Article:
The TypeWell transcriber's professional Code of Ethics prohibits the transcriber from participating in the class discussion or activities. This can create a distance between transcribers and the rest of the class — a distance that some students and instructors want to bridge.
I interviewed Tina Cowsert recently about her process of acclimation to her new position as Access Specialist for Deaf/HOH and Blind/Low Vision students at the University of Illinois at Urbana-Champaign.
Disability Resources and Educational Services (DRES) is a bustling and extensive department, and I was aware that TypeWell was likely only a small portion of Tina's position, particularly in the first few weeks, so I checked in with her about two months after her start date for this interview.
Even for transcribers who have relatively stable part-time or full-time transcribing gigs, there are still gaps where the work (and the money) slows down. Transcribers aren’t earning income during holiday breaks, exam weeks, or when students cancel services due to illness. To fill in those gaps, one could simply hop onto a website like Shiftboard to pick-up available short-term jobs.
But in an interview with the New York Times, one economist said, "Can you imagine if this turns into an economy where everyone is doing piecework at all odd hours, and no one knows when the next job will come, and how much it will pay? What kind of private lives can we possibly have, what kind of relationships, what kind of families?”
My father is an active, funny, interested (and interesting!) 76 year old man. He's also late-deafened. Three years ago, when he and my mom were celebrating their 50th wedding anniversary at a couple of different parties with friends and family, I transcribed the events for him.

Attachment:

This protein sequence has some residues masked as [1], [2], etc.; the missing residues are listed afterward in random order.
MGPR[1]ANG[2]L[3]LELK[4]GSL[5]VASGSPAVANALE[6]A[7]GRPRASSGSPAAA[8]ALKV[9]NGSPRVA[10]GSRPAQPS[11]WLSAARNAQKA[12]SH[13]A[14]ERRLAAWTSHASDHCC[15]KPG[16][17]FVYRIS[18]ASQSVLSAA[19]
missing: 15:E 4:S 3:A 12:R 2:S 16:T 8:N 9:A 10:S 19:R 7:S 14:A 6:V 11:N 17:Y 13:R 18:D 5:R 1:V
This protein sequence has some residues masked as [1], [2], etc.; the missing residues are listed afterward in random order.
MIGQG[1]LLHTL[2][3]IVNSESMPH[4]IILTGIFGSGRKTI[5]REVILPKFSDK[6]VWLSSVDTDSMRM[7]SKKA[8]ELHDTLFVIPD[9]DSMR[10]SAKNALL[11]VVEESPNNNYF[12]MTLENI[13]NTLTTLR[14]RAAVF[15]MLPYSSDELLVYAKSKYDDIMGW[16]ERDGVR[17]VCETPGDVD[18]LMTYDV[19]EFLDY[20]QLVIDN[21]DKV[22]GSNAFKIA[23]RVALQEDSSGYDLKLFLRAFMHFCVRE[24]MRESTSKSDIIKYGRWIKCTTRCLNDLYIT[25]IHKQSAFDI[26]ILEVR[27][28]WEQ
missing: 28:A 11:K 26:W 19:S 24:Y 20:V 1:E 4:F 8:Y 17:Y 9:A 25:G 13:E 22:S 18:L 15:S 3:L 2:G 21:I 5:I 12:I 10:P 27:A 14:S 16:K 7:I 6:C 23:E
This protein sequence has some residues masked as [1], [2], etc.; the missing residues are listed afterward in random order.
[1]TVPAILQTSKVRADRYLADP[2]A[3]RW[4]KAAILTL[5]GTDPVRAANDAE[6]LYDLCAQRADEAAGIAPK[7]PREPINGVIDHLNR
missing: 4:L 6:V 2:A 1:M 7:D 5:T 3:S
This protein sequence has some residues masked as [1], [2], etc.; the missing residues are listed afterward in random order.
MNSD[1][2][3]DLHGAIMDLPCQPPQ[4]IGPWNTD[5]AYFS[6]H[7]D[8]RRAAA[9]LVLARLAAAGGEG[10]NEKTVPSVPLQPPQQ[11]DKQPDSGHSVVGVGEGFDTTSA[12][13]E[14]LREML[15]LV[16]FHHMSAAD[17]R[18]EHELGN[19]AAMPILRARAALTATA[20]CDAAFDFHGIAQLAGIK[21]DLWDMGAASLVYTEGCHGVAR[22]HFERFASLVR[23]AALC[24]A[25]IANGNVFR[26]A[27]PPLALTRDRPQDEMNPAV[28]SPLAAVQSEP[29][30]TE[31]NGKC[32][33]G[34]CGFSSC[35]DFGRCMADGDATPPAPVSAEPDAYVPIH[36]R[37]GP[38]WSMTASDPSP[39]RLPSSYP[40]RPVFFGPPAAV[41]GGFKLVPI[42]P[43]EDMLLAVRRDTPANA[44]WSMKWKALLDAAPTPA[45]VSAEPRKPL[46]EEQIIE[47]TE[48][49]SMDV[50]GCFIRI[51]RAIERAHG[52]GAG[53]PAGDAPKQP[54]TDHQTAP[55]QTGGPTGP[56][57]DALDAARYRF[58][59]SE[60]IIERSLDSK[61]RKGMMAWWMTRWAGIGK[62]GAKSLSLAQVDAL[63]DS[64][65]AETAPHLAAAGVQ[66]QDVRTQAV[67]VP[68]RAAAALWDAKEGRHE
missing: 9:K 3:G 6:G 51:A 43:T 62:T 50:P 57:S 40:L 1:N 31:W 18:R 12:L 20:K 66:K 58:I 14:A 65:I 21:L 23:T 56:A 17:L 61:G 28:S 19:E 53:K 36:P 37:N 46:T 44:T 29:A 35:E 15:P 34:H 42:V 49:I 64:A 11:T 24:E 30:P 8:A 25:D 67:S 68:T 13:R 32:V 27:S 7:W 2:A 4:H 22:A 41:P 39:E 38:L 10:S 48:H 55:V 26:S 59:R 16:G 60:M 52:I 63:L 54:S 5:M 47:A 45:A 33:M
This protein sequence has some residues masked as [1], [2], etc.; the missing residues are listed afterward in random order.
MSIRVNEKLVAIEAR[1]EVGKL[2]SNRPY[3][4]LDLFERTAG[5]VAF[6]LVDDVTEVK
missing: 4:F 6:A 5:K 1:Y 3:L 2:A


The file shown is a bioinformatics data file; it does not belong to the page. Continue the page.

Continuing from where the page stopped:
I was pretty focused on my screen, but once in awhile I glanced up and saw...
We're looking forward to offering several online continuing education opportunities for professional TypeWell transcribers and disability service coordinators. These will take place in a new section of our website called “LEO” (short for “Learning & Enrichment Online”).
The course offerings will begin in earnest in Spring 2015, but the pilot class beginning this month marks our soft launch.
"I was thinking that transcribers hadn't been able to quickly identify the abbreviations that they use frequently and those they never use," says TypeWell co-founder Steve Colwell. "That was keeping them from maintaining their PALs effectively, both for pruning unused abbreviations, and for adding new ones such as for variant endings of abbreviations that have proved useful."
The TypeWell Code of Ethics dictates that transcribers should serve as a “conduit of information” for consumers. In the tale I’m about to relate, a seasoned TypeWell transcriber knew that principle, but chose the wrong action...